Finally, the last day of the conference dawned, and I sat through the perorations of the various speakers wondering how the audience would respond. The panel was chaired by Bill Bennett, who was at that time engaged in a nasty public spat with Pat Buchanan. Bennett had called Buchanan a “fascist,” and the inevitable comparison to Father Coughlin had naturally come up. Pat was running for President (it was his first presidential campaign), and the neocons were going after him hammer and tongs.
The attacks on Pat made Burt furious, particularly the charge of anti-Semitism. We had been hammering away at the neocons in the Rothbard-Rockwell Report, defending Pat from these odious accusations and showing how the definition of “anti-Semitism” had somehow morphed into anti-neoconservatism. Burt, being Jewish, took all this very personally, and he was determined that the neocons wouldn’t—mustn’t—be allowed to get away with it unchallenged.
I had plans for Señor Bennett, that living incarnation of neocon “morality,” and I was savoring the look of horror that would take hold of his features once I began speaking. But that moment was far, far in the future, or so it seemed, as David Horowitz droned on, and on, and on. His subject: homosexuality, and its attendant evils, illustrated by a rather lurid tale of his trip to a gay bathhouse.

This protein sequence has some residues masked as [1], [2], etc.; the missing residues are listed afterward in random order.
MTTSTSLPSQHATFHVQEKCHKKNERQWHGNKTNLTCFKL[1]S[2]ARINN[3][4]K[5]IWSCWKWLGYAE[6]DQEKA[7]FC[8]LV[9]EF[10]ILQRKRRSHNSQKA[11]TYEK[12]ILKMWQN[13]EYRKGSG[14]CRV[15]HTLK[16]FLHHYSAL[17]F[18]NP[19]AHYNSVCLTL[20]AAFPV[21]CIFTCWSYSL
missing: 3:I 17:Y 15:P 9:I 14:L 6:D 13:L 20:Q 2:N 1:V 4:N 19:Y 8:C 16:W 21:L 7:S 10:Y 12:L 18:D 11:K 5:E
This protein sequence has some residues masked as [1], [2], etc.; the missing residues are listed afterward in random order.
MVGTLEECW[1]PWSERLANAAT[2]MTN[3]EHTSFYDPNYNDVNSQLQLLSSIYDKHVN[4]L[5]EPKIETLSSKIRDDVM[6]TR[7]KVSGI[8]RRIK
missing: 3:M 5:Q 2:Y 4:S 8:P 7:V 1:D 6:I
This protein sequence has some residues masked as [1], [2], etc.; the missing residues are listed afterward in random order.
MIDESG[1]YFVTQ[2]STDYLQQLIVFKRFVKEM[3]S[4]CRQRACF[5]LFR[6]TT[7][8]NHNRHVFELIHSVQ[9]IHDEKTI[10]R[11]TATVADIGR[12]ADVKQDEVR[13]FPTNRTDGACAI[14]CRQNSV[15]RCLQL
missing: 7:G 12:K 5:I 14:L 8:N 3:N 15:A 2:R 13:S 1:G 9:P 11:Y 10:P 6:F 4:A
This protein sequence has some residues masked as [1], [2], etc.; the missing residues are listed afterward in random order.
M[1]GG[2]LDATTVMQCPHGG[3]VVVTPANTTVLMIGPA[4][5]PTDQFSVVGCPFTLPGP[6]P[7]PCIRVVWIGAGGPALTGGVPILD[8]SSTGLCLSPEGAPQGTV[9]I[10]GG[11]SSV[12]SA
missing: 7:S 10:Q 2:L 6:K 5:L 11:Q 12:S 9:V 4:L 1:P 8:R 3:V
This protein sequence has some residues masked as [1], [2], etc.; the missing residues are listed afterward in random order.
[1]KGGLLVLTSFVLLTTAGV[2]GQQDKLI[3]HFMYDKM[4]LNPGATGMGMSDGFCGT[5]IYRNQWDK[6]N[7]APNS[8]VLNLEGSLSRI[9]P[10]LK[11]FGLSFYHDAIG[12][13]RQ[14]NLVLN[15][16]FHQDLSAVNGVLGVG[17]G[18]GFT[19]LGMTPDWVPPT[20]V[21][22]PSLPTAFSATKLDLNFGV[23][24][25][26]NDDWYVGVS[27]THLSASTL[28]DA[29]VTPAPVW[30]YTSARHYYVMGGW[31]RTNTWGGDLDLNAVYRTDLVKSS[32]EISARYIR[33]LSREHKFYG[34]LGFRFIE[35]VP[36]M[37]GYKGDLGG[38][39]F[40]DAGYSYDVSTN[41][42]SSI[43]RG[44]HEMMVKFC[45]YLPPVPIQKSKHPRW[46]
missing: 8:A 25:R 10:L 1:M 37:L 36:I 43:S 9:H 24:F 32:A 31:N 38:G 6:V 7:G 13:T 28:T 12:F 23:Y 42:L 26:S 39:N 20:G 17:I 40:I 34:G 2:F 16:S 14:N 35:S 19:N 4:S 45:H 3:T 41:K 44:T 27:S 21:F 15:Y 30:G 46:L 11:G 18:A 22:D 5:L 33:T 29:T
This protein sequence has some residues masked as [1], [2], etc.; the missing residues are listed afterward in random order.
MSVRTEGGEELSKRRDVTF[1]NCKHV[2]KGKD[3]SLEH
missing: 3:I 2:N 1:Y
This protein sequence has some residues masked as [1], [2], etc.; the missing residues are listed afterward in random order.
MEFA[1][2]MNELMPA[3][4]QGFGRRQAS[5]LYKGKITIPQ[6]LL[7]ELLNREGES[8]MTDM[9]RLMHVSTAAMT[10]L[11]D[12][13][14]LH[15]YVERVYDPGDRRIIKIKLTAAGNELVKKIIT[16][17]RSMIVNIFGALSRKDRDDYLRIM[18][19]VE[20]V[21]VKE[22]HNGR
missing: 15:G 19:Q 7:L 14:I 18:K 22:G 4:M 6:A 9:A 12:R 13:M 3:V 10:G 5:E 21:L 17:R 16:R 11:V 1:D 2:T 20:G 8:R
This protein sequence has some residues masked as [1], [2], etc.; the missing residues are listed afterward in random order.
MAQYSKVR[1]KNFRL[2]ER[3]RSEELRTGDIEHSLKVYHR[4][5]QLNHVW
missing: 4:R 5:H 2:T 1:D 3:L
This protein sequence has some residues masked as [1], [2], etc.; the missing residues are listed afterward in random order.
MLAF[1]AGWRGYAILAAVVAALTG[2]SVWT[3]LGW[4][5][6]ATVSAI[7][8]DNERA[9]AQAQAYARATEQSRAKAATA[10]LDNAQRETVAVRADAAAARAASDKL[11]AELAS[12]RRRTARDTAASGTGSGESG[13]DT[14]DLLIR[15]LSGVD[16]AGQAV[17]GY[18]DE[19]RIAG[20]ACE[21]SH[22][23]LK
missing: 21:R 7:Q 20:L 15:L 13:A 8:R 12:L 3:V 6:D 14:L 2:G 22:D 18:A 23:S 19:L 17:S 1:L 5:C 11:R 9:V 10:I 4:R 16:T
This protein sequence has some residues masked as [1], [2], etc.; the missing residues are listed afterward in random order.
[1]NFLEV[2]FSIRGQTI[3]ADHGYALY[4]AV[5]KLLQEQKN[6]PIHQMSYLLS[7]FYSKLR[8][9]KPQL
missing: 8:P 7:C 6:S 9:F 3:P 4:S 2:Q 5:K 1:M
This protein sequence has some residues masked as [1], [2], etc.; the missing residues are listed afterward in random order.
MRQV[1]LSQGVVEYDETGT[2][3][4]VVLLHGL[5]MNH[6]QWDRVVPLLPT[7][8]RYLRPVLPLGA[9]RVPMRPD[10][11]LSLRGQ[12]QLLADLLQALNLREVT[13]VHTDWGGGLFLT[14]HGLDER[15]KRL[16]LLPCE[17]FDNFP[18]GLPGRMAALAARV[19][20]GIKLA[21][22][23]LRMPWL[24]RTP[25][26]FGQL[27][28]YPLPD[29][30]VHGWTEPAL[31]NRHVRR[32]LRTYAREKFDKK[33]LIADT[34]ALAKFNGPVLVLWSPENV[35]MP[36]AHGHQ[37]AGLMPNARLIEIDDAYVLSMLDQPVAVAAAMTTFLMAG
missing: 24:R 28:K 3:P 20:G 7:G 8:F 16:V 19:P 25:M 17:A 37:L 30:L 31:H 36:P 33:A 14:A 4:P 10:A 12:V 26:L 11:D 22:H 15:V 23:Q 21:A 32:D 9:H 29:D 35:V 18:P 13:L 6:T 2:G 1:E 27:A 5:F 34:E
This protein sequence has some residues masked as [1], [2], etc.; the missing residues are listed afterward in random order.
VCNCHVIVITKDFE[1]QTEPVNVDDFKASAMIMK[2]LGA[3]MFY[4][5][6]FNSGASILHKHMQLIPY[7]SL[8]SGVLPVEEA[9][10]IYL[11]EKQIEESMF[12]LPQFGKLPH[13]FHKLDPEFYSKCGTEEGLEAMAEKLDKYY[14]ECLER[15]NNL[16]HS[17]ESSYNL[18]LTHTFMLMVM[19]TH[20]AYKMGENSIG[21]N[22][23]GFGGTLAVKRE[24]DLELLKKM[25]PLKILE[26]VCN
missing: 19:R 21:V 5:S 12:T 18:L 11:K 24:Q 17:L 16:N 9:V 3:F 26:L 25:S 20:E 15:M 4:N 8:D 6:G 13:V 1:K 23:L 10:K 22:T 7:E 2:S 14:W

As Horowitz’s motor mouth droned inexorably on, his voice excited as he described the various exotic sexual practices—some of which not even I have witnessed or even heard of!—and I could see the faces of the white-gloved little old ladies in front turn a paler shade of white. All I could think about, however, was the spectacle of Horowitz’s fat hairy misshapen body revealed in all its unglorious imperfection except for the decency of a towel wrapped around his thickened middle, the stomach spilling over the knotted rag—a sight that must have sent the gay boys running in the opposite direction with all speed.